Sun City TV station upgrades to professionalism

August 30, 2011 

Make-up artist Gail Taboada is working her magic on one of Sun City News' on-air personalities, applying a rosy shade to his lips. Soon Bob Taylor, a sit-in for the regular news anchor, has his game face on.

Meanwhile, Hank Druckerman, in his dual role of producer and director, is making sure the dozen or so onlookers are silent.

"Ladies and gentleman, we're about to begin," Druckerman says.

The recording of the Sun City News begins. The camera is rolling, shots are being monitored on sophisticated equipment and rows of bright lights are casting perfect tones on the stars.

The equipment and working conditions were not always as ideal at Sun City Television. But thanks to a two-room studio that was completed late last year, the station has become a more vital communication tool at Sun City Hilton Head.

"SCTV now has a bigger presence within Sun City," said Druckerman, who once worked in network radio and TV broadcasting at ABC.

"We have taken it from a more or less amateur operation and we're bringing to bear professional production techniques," he said.

Less than a year ago, the studio portion of Sun City News was recorded in a space better fit for storage, above the kitchen at Pinckney Hall. When crews went on location, they had to load equipment onto a moveable cart. "Substandard" was a generous description of the lighting.

In October, Sun City Television moved into its permanent home on the main floor of Pinckney Hall. The space, which had been a billiards room, was reconfigured into a studio with two rooms. A semi-sound proof window was installed to divide the studio floor and the control room.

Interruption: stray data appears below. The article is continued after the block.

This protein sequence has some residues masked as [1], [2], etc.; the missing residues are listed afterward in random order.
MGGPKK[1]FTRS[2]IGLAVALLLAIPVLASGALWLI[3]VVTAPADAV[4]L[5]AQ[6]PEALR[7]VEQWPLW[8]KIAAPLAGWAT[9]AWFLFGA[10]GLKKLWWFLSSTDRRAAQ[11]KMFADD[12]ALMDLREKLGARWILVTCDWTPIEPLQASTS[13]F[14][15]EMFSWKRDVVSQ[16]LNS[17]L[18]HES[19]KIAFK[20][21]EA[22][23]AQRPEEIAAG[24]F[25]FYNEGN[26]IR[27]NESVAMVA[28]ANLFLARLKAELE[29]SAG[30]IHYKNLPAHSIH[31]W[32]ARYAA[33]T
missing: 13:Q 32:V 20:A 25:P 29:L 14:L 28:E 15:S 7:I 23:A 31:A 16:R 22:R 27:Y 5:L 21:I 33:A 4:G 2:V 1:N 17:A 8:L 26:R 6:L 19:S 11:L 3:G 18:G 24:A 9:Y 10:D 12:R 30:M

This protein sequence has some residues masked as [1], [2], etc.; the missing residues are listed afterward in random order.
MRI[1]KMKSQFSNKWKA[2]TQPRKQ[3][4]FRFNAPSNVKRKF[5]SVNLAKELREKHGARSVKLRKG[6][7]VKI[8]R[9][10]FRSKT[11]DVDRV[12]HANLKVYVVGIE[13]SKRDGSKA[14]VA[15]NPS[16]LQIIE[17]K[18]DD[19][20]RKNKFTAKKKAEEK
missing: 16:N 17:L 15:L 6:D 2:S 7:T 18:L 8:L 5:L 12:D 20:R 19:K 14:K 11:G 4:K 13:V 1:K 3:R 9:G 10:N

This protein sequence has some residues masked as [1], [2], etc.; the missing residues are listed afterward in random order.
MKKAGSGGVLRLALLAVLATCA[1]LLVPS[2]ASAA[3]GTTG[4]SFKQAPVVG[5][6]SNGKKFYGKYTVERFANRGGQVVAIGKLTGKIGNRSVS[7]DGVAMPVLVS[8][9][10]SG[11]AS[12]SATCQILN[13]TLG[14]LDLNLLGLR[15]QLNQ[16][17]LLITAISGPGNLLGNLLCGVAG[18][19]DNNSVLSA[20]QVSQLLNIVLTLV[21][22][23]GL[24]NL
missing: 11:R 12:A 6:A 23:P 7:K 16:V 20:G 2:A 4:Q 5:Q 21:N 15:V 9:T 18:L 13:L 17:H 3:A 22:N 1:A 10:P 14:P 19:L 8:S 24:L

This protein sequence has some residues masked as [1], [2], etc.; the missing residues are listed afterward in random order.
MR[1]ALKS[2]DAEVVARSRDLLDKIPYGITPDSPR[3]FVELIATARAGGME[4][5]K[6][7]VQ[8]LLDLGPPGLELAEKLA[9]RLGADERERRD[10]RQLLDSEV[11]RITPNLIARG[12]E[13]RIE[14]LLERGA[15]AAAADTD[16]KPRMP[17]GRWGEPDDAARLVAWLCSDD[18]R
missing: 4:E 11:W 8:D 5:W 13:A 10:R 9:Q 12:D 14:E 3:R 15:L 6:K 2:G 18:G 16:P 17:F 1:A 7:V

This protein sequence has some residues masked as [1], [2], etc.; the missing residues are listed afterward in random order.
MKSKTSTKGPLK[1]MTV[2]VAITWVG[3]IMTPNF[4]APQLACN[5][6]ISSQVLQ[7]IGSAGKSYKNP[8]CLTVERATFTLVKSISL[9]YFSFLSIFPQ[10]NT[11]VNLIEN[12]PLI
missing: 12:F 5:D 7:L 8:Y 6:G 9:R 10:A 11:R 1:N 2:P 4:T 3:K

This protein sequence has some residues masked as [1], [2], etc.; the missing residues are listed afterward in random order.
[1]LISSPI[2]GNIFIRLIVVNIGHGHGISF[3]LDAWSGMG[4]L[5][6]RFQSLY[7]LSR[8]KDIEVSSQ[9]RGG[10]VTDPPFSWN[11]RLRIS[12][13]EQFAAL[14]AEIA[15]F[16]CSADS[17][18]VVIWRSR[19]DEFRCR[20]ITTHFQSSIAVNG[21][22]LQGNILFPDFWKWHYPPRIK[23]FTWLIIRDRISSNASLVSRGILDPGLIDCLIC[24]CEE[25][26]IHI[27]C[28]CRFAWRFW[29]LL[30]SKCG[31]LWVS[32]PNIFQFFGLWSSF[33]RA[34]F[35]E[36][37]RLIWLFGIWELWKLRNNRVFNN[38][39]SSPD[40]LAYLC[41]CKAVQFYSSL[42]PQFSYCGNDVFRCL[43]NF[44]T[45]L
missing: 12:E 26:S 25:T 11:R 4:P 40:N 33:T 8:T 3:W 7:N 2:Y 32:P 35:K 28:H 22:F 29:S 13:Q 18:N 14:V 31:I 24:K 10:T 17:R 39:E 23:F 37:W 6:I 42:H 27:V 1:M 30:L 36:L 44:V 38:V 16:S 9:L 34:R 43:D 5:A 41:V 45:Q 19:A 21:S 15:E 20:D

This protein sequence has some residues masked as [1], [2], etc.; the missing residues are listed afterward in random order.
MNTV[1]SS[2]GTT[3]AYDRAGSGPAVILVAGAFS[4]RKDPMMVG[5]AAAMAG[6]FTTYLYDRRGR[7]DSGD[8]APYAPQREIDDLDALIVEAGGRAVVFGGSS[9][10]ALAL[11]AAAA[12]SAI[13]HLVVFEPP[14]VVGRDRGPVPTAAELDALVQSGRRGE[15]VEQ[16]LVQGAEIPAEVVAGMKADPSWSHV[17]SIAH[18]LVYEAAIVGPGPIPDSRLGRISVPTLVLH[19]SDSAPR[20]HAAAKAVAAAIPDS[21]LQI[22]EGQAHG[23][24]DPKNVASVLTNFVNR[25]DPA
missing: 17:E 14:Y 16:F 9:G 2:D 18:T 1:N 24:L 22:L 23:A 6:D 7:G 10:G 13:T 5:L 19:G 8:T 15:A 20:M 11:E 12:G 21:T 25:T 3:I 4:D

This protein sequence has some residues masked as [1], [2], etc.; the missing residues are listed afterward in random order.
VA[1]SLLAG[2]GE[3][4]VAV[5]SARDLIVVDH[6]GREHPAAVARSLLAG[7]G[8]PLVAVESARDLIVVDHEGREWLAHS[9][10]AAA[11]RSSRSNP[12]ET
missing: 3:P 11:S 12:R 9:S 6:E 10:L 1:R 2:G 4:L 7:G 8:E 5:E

The estimated cost for the rebuild was $27,500, according to Martin Smith, director of Sun City Hilton Head's pubic relations and communications.

"I think they (SCTV personnel) are interested in building a broad array of substantive programs for Sun City," Smith said. "They want to build a broadcast function that represents the diversity of the community."

About 60 people volunteer at SCTV, including Druckerman, whose puts in about 30 hours a week. About 30 people work on the news program team, which first airs at 7 p.m. on Monday, repeating all week, and changes once a week.

Bob Rasmussen, the news program's chief engineer, said the permanent home has allowed the crews to work more efficiently.

"When we were upstairs, each time we would set up before a board meeting, we would allocate four to six hours of time with multiple people setting up all the equipment. Now, for the board meeting at Magnolia Hall, we go in an hour ahead of time," Rasmussen said.

SCTV, which began in 2002, has three channels exclusively available to Sun City cable TV subscribers. Two of its channels air announcements and advertise the lifestyle at Sun City. A third--and most watched-- channel broadcasts the news program as well as sports, lifestyle, health and wellness shows. The half-hour weekly news show started about two years ago and celebrated its 100th show in October 2010.

On occasion, SCTV partners with Hilton Head Island TV to broadcast some of the island station's programs of specific interest to Sun City residents. Most shows on SCTV are pre-recorded, with the exception of the Sun City quarterly board of directors' meetings and annual board meetings. However, the upgrades could lead to more live broadcasts in the future, Druckerman said.

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